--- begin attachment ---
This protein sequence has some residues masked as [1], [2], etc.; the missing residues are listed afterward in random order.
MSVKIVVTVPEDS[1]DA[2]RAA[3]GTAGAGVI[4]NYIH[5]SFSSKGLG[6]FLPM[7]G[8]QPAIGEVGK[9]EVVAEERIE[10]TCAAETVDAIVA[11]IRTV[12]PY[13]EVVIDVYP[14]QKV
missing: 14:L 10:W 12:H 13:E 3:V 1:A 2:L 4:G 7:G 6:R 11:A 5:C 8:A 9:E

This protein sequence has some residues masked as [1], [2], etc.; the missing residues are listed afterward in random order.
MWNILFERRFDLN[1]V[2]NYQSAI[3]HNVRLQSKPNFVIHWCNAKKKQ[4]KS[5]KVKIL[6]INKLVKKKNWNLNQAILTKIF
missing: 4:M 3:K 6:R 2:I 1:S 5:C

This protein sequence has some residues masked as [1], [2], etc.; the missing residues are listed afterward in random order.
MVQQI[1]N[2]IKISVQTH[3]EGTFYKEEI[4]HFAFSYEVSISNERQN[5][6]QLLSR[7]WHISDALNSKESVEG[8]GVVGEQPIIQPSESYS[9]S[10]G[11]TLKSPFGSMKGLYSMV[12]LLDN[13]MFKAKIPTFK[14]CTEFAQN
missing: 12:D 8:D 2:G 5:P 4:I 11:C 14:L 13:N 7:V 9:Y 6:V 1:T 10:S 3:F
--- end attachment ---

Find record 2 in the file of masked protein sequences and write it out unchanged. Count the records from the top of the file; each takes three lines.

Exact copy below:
This protein sequence has some residues masked as [1], [2], etc.; the missing residues are listed afterward in random order.
MWNILFERRFDLN[1]V[2]NYQSAI[3]HNVRLQSKPNFVIHWCNAKKKQ[4]KS[5]KVKIL[6]INKLVKKKNWNLNQAILTKIF
missing: 4:M 3:K 6:R 2:I 1:S 5:C